Do Aliens believe in God?

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One of Britain’s leading news sites, the Guardian, has a regular feature where questions are offered and readers invited to answer.  Yesterday’s question was; “Do aliens believe in God?”  The answers are featured in the comments section.  Much of what’s on offer consists of a back and forth between atheists and believers, though by and large, it is a very civil exchange.  A sample offering is below.

Feel free to go to the Guardian’s site and offer your own take and/or share your thoughts here in our comments section.

 

Steve Hedger   It’s entirely possible, I’d imagine, that they’d have a concept of gods, perhaps they’ve outgrown their’s as we’re starting to. It’s difficult to imagine that they have the same concept as any of the various religions here: religions on Earth are tied to specifically Earth-bound events and places which would have no meaning to cultures that have not discovered Earth yet.

They would view our religions, and our holy places, in much same light that we now view the Greek pantheon and Mount Olympus.

 

Gabriel Luthor    Considering belief in god arose from intelligence, it is likely other intelligence life forms also hold belief in gods or a god. We’ve already seen this with Earth where different cultures developed their own beliefs.

The natives of North America were shut off from the rest of the world for centuries if not thousands of years after their ancestors trekked there during the Ice Age and yet they ended up with their own system of unique religious beliefs involving either multiple gods or one god in some cases of the tribes.

 

Gianni Errera     Assuming that other living beings lived, or lived in the past and now are estinguished, in other parts of the universe, I would tend to think that they may have some sort of religious thinking, or that they may have gone through a religious phase before developing a more rationalist approach.

 

 

MichaelRC   Depends what you mean by intelligent. Cats are intelligent but I doubt they believe in gods. If they are intelligent and self conscious enough to wonder why they exist, whether their existence has any meaning or purpose, whether truth, goodness and beauty point to some ultimate, transcendental source of those things, then I’d say they will be bound to explore the possibility of the divine. C. S Lewis’s space trilogy explores some ideas about this area in an imaginative and entertaining way.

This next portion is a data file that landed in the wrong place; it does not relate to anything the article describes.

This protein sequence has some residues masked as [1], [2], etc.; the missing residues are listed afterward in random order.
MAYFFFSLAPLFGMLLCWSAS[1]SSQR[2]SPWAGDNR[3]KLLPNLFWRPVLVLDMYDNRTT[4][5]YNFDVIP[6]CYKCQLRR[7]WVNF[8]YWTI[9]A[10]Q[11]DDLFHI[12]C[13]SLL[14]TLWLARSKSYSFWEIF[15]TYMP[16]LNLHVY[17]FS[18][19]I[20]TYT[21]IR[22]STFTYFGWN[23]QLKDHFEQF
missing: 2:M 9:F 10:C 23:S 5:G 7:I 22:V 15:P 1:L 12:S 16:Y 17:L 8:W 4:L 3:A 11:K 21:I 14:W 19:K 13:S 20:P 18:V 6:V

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Paul Powers
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Paul Powers

"But there was, unfortunately, a little animalcule in a square hat who interrupted all the other animalcule philosophers. He said that he knew the secret: that everything would be found in the Summa of Saint Thomas. He looked the two celestial inhabitants up and down. He argued that their people, their worlds, their suns, their stars, had all been made uniquely for mankind."
--Voltaire "Micromégas"

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David Allen
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David Allen

If there are aliens, would they be considered part of this creation? And as part of creation, then would they also be fallen? Are aliens subject to the sin of Adam? Are they sanctified by the atonement of Christ?

BTW, which is the better term for ourselves, Earthlings or Terrans?

Bro David

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Bill Simpson
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Bill Simpson

So if God exists and can be discovered by contemplating nature, then intelligent beings elsewhere might well believe in God. After all, that was the case with the ancient Greeks. The more interesting question is whether they would have a concept of sin or even be in need of redemption. The question arises because sin is an act of the rational will and so appears to be something contingent rather than necessary. In other words, what if the norm is interstellar immaculate conception?

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Leslie Marshall
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Leslie Marshall

If there are aliens, then God created them. I don't know if they were created to be in relationship with Him and have eternal life with Him. But God knows.

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JC Fisher
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JC Fisher

"religions on Earth are tied to specifically Earth-bound events and places which would have no meaning to cultures that have not discovered Earth yet."

I've heard Christians (of a more Fundamentalist stripe) debate this: do other planets have their own "Jesus", or does the particular Nazarean Carpenter save everyone across the galaxies?

I treasure having a faith where I'm not required to "know" the answer this one! [though I have my hunches]

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Amanda Clark
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Amanda Clark

How is that a silly question? Seems like a standard "what does Christianity believe about aliens" question. Not something limited to anti intellectual fundies.

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